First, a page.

Many founders launch social enterprises so that they can operate transformative programming alongside their business. They may see the opportunity to generate contributed revenue as a “bonus.” Rarely do founders launch social enterprises because they believe that raising capital itself has as much intrinsic value as other activities in the business plan. Instead, raising capital is seen as a side gig, a temporary activity that will occur on the margins until the enterprises generate enough revenue to sustain the ecosystem.
We have designed the following pages to support ESEs in centering your capital-raising activities as intrinsically valuable within your business model. You will witness our desire to build out your fundraising infrastructure and strategy rather than hide it as a symptom of a less-than-optimal earned revenue strategy. Why?
Raising capital allows you to build a movement around your organization. The act of giving generously can be transformational to individuals and institutions. Fundraisers alone have the power to build generosity within our culture. The degree of generosity in a community is arguably correlated to a thriving community.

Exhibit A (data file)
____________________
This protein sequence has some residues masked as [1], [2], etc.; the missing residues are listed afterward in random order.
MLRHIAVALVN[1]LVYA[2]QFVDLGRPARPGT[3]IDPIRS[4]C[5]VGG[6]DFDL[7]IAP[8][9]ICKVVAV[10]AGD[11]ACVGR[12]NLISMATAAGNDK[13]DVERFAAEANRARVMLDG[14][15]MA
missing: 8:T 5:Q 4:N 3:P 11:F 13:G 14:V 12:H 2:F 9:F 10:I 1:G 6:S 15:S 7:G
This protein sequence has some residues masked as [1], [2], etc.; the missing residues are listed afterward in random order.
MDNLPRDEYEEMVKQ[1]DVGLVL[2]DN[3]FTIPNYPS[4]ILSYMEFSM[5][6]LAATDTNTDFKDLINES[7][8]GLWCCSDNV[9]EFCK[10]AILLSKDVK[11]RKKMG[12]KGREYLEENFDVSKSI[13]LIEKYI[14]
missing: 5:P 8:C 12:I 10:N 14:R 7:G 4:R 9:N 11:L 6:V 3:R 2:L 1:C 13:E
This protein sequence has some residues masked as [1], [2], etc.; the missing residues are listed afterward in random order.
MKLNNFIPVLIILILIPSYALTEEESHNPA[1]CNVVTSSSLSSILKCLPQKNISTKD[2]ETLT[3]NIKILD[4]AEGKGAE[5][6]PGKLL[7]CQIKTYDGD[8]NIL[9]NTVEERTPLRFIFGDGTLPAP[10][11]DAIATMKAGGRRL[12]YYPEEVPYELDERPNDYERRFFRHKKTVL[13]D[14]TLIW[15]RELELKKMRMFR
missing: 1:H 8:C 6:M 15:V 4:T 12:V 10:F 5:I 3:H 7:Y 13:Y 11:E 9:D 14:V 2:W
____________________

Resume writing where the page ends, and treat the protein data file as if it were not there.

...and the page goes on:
We recognize that each ESE will have a different approach to raising capital. Some may be fundraising through grant writing or inviting major donors to give philanthropic gifts. Some may be seeking impact investors or other types of competitive financing. Some may be contracting with government agencies to provide employment services. Across all of these activities we see a common denominator–someone on your team makes an ask. It is within these proposals, pitches, applications, or appeal letters that your team does the work of raising capital. We have designed the resources in this section to support both the art and science required.